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Oxford Handbook of Political Behavior

ISBN-10: 0199566011
ISBN-13: 9780199566013
Edition: 2009
List price: $30.00
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Description: What does democracy expect of its citizens, and how do the citizenry match these expectations? This Oxford Handbook examines the role of the citizen in contemporary politics, based on essays from the world's leading scholars of political behavior  More...

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Book details

List price: $30.00
Copyright year: 2009
Publisher: Oxford University Press
Publication date: 7/2/2009
Binding: Paperback
Pages: 1008
Size: 6.75" wide x 9.75" long x 2.00" tall
Weight: 3.564
Language: English

What does democracy expect of its citizens, and how do the citizenry match these expectations? This Oxford Handbook examines the role of the citizen in contemporary politics, based on essays from the world's leading scholars of political behavior research. The recent expansion of democracy has both given new rights and created new responsibilities for the citizenry. These political changes are paralleled by tremendous advances in our empirical knowledge of citizens andtheir behaviors through the institutionalization of systematic, comparative study of contemporary publics--ranging from the advanced industrial democracies to the emerging democracies of Central and Eastern Europe, to new survey research on the developing world. These essays describe how citizens think aboutpolitics, how their values shape their behavior, the patterns of participation, the sources of vote choice, and how public opinion impacts on governing and public policy.This is the most comprehensive review of the cross-national literature of citizen behavior and the relationship between citizens and their governments. It will become the first point of reference for scholars and students interested in these key issues.

Russell Dalton is a professor at the University of California, Irvine and former director of the Center for the Study of Democracy. His research and teaching focuses on the changing nature of citizen politics in contemporary democracies. He has received a Fulbright Research Fellowship, a German Marshall Fund Fellowship, Barbra Streisand Center Fellowship and POSCO Research Fellowship. He has served on the boards of the American National Election Study, the British Election Study and the Comparative Study of Electoral Systems. Among his recent authored or edited books are The Apartisan American (2012), Political Parties and Democratic Linkage (2011), Citizens, Context and Choice (2011), The Good Citizen (2009), Oxford Handbook of Political Behavior (2007), Citizens, Democracy and Markets around the Pacific Rim (2006), Democratic Challenges, Democratic Choices: The Erosion of Political Support in Advanced Industrial Democracies (2004), Democracy Transformed? The Expansion of Citizen Access in Advanced Industrial Democracies (2003), and Parties without Partisans: Political Change in Advanced Industrial Democracies (co-editor, 2001). He has also appeared in six feature-length Hollywood movies.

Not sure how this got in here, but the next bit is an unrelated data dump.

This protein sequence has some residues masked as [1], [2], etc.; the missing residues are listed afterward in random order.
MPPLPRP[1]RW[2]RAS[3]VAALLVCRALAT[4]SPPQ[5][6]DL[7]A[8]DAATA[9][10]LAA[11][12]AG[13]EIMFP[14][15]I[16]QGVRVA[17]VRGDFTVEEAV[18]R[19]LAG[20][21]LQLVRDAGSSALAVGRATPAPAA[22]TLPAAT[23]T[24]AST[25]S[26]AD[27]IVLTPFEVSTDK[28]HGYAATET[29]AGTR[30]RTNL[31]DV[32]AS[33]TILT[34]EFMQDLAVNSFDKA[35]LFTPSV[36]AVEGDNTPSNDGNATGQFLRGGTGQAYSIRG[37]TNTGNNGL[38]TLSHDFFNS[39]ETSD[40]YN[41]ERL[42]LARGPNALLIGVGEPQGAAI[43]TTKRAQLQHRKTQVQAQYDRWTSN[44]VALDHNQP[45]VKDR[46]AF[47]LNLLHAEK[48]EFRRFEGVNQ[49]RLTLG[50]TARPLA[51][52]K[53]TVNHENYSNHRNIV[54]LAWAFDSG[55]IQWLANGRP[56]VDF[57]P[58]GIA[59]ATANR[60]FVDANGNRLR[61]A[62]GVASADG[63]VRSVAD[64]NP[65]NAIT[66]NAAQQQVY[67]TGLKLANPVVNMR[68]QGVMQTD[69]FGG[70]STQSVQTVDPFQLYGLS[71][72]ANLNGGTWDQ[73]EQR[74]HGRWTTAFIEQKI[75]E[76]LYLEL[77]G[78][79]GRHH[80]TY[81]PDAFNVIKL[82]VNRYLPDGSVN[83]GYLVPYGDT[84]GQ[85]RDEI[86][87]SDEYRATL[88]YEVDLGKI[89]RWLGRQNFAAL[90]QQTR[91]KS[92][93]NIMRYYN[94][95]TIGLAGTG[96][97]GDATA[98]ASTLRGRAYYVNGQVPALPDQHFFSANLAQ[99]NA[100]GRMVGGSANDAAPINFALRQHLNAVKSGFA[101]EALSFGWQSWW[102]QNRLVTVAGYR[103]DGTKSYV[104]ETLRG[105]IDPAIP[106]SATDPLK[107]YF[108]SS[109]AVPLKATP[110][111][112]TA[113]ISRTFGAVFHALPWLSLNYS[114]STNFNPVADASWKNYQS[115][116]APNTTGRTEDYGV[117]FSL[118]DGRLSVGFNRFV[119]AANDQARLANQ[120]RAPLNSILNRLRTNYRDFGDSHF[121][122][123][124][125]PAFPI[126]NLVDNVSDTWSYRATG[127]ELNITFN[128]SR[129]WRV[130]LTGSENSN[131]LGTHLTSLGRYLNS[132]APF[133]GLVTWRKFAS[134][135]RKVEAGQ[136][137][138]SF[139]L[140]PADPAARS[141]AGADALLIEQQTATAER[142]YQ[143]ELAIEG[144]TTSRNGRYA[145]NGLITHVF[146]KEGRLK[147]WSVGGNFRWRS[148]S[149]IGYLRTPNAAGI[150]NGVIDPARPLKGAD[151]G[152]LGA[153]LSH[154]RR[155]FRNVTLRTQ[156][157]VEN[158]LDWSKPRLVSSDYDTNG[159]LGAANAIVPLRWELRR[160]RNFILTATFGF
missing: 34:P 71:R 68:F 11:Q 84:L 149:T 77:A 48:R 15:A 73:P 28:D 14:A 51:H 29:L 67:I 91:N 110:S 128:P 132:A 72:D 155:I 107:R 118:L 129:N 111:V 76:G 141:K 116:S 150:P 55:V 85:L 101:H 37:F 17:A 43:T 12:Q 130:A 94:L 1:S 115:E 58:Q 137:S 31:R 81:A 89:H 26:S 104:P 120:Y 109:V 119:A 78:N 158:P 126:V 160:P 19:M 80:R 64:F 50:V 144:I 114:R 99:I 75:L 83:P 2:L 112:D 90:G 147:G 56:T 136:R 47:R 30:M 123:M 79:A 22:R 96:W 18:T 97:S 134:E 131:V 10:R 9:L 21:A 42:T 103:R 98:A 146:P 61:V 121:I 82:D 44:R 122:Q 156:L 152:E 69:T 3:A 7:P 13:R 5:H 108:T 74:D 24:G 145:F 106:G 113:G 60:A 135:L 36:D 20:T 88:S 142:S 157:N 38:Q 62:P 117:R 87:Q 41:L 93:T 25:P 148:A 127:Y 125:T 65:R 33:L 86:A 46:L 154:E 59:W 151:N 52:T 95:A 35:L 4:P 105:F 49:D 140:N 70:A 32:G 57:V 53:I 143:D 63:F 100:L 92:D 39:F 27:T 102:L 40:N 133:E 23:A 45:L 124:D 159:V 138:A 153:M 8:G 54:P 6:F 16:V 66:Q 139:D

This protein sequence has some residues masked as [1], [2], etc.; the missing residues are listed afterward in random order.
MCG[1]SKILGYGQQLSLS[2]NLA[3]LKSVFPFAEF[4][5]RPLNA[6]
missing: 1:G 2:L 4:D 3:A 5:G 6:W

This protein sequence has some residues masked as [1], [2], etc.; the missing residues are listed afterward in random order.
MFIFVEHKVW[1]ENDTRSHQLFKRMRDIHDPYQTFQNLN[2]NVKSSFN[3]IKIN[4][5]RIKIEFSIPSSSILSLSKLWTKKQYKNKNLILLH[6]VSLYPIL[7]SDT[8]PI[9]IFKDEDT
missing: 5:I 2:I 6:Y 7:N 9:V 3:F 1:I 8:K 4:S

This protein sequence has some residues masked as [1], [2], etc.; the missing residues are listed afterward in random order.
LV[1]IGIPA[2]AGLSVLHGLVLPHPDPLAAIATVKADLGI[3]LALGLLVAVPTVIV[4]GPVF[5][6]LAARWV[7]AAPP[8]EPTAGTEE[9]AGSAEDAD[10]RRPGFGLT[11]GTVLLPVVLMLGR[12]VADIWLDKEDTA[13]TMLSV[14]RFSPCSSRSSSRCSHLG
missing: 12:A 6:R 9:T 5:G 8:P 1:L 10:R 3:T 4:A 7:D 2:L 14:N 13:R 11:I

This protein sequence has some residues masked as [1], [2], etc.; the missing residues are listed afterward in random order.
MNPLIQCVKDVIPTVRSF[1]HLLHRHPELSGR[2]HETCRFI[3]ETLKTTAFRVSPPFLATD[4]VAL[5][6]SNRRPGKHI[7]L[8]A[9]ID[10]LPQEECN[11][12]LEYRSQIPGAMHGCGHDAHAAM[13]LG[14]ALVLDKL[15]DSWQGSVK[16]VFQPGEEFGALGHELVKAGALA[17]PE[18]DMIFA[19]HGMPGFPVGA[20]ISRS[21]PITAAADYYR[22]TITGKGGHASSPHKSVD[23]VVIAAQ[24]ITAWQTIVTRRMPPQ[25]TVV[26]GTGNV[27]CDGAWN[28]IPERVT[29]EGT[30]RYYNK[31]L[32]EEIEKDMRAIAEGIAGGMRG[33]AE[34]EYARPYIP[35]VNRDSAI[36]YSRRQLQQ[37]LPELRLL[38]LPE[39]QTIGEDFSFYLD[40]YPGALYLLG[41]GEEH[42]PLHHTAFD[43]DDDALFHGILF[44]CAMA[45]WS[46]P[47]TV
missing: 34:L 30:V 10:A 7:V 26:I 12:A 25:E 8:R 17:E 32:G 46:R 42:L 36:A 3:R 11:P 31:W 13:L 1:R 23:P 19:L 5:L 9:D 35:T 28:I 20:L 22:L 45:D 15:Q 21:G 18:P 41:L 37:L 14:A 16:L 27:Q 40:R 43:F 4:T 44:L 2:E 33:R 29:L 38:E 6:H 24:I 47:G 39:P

Hans-Dieter Klingemann earned his academic degrees from the University of Cologne (1966: Dr. rer. pol.) and from the University of Mannheim (1978: Dr. habil.). He has held academic positions at the University of Cologne (1966-74), the Center for Survey Research (ZUMA), Mannheim (1974-80), the Free University of Berlin (1980-2002), the Collegium Civitas, Warsaw (2001-2005), and the Social Science Research Center Berlin (1989-2003). Professor Klingemann has also taught political science at the University of Bonn (1972/73), the University of Tubingen (1976/77), the University of Michigan (1970, 1974, 1987, 1997), the University of Georgia (1973), the European University Institute, Florence (1978), the State University of New York, Binghamton, N.Y. (1987), the Virginia Institute and State University, Blacksburg, Virginia (1988/89), and the Institut d' Etudes Politiques de Paris 1999, 2003-2005). Since 1995 he is a Senior Fellow of the Center for the Study of Democracy, University of California, Irvine, and since 2005 of the Centre d Etudes Europeennes, Sciences Po, Paris. In the profession Professor Klingemann has served as Vice-President (1982/83) and President of the International Society of Political Psychology (1986/87), as member of the Executive Committee of the European Consortium for Political Research (1988/94), as Vice-President of the International Political Science Association (1994/97), as President of the German Paul Lazarsfeld-Society (1994/99), and as President of the European Political Science Network (2002-2005).In 1999 Professor Klingemann was elected foreign member of the Finnish Academy of Science and Letters, and in 2001 he became member of the Deutsche Akademie der Naturforscher Leopoldina. He is also Honorary Senator of the University of Ljubljana, Slovenia, and doctor honoris causa in philosophy of Orebro Universitet, Sweden, and doctor honoris causa of the Social Sciences of the Universiteit van Tilburg, The Netherlands. His current research interest is in the field of democratic politics with special attention to the persistence of democratic regimes and the quality of the democratic process.

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